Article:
“A perspective on roles of Indian Women”.
I have always been proud to be a woman from my birth and never really thought that I had a different role to play in this world rather than my brothers. But as time passed and I saw and felt how different were the treatment meted out by the world in general to me in relation to my brothers that I started believing that I was something different from my brothers. I knew girls become mothers and boys, father but both the roles, appeared to my young mind, more or less similar . I have seen many fathers to be more affectionate and attached to their children and attentive to their needs and mothers, who were more detached and more socialite than motherly. And of course the other way round too. I think parents, whether mother or father, both should share childcare equally, seriously, so as to make this world a better place to live, with happy children growing up to be good human beings , the future of a society. In the work place also, according to me, a male and a female employee have absolutely no different contributions to make. They can both contribute and be treated at par in any part of a job. Of course, nature created men, stronger physically but, there is no doubt in mind that women are much stronger mentally and can put up with a lot more pain with ease. So men and women, like nature, balance each other.
To me the role that a woman should take upon herself, is the role to lift the weaker section of the people in this world. It is common knowledge that in most societies, especially in the third world countries, physical power takes over to control and dominate the weak, the womenfolk, to be precise. I have always been condemned as outspoken, querulous, quick to reply back , which are considered to be unwomanly qualities, and would always protest, whether in school, against a partial and callous teacher, or against the offending men in a public place or in office alike. And I have realized that unless we stand for our right no one is going to hand it over on a platter to us.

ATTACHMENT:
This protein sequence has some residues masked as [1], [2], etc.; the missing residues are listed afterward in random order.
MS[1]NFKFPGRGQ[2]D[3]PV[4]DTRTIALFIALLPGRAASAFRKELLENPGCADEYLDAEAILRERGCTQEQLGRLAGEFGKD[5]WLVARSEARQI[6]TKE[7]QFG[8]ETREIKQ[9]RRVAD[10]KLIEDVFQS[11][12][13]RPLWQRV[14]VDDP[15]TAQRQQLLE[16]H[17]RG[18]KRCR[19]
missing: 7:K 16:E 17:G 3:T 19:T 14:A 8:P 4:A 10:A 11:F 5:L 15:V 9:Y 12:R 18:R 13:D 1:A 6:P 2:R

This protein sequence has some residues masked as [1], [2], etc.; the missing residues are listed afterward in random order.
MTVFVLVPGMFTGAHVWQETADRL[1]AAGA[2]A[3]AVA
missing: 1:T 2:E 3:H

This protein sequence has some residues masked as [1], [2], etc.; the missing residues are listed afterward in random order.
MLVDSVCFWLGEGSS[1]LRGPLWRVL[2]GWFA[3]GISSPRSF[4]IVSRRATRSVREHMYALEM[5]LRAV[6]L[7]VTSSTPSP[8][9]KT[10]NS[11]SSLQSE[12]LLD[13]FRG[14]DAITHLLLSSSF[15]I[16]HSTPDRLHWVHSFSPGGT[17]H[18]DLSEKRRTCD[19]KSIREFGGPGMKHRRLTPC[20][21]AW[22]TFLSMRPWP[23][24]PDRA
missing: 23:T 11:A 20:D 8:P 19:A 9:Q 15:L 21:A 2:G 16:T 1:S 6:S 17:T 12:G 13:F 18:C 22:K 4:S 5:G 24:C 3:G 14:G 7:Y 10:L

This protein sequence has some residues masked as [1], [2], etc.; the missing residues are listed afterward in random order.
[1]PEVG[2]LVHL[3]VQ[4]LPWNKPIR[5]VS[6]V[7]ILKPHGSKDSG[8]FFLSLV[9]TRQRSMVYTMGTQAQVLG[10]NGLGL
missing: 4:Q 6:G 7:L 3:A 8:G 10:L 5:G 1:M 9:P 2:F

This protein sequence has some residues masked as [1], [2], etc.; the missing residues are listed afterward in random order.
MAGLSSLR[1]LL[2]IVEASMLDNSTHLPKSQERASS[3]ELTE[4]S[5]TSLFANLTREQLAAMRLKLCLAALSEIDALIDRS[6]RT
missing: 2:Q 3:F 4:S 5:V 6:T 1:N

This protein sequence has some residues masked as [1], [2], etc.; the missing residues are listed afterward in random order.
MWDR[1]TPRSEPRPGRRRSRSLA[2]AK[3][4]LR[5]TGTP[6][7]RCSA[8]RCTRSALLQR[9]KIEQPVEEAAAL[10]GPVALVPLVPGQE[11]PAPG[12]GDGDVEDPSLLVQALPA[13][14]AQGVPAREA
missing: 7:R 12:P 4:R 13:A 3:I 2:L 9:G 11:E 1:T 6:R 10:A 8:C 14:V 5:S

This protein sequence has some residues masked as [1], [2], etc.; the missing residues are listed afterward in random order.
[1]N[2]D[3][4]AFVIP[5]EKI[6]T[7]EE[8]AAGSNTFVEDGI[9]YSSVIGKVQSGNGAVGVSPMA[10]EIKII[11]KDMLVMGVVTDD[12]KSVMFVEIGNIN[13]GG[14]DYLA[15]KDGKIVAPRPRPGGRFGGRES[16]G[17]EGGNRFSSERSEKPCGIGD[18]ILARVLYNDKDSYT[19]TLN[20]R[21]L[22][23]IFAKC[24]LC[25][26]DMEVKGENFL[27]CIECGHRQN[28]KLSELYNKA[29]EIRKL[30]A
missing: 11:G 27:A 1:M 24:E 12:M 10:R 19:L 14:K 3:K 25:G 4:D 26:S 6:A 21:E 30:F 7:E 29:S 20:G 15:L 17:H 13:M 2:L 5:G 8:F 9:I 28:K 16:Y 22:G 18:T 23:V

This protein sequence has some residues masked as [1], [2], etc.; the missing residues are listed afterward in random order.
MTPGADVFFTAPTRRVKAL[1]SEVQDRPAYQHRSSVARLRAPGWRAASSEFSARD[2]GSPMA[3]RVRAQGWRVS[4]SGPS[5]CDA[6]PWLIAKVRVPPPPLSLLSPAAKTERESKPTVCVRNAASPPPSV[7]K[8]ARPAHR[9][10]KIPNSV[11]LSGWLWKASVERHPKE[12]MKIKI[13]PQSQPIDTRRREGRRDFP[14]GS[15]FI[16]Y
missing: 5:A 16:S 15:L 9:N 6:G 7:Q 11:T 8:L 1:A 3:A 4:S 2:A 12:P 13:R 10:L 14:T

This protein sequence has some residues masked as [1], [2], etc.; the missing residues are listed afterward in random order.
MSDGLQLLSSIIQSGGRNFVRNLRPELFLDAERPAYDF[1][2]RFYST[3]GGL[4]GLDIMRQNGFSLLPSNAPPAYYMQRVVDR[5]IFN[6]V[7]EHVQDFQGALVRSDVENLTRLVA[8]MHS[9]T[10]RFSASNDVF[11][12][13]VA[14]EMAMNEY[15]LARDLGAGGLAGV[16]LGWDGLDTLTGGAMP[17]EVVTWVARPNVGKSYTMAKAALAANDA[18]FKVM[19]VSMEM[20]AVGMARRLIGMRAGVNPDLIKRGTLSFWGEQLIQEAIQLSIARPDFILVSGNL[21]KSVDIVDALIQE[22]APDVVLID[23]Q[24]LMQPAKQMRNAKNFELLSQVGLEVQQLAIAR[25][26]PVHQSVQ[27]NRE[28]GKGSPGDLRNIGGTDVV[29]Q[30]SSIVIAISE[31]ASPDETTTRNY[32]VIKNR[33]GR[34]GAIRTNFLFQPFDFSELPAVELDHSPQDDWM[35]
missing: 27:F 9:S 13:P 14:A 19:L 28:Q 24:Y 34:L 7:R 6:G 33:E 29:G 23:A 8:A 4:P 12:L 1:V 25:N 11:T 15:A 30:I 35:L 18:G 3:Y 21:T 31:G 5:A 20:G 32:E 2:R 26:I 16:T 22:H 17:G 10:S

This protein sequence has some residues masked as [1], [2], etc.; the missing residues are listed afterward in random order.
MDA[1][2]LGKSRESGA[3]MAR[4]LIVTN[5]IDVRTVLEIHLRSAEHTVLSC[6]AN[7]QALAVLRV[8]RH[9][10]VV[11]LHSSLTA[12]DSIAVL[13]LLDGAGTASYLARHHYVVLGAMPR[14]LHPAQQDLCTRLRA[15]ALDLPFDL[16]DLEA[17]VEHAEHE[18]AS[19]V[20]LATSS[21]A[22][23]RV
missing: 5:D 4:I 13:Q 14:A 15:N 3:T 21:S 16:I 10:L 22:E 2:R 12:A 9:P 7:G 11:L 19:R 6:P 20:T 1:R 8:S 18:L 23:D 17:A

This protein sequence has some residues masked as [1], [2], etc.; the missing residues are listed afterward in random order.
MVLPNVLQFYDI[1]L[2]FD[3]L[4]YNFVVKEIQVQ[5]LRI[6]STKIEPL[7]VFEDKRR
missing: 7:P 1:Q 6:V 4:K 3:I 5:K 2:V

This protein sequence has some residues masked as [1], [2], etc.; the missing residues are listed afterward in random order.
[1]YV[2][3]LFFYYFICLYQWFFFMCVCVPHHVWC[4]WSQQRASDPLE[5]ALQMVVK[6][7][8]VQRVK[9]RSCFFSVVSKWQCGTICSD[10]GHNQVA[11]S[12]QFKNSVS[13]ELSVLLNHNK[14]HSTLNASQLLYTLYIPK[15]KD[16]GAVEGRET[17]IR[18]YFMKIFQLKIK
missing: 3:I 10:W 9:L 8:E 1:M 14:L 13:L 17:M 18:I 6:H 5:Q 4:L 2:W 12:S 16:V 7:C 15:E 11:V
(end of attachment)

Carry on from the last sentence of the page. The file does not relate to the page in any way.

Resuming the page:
I consider myself lucky to be born in an educated and enlightened family and would considere it my sacred duty , if given a chance, to fight for those downtrodden women , who have no one to protect, no one to listen to, no one to educate and no one to sympathize. In our society, the lower the cast, the poorer the family, the less fortunate are the women folk. The female child are aborted even in their foetus and they are luckier than those who are given birth to and left on the road to die. Still more pathetic are the lives of the girls who grow up, without education and proper nourishment, just to tend to the men folk in the family and latter in life sold to the brothel for a pittance or given in marriage to work like a slave for the rest of their lives. Girls are condemned for giving birth to girl child, while it is common knowledge that the gender of the child is determined by the father’s sperm count. Drunken husbands bit and ill-treat their wives with impunity, and the thought make my blood boil. For me the ideal role of a woman would be a saviour for her less fortunate counterparts in the society. No one knows better the woes and pains of a woman than a woman herself. Women are generally made of softer material and they have a natural way of consoling and empathizing with people. It may not be out of place to mention that my idols in life are Mother Teresa and Rani Lakhsmibai, the queen of Jhansi. And the ideal role of a woman, to my mind, should be a mixture of these two wonderful ladies .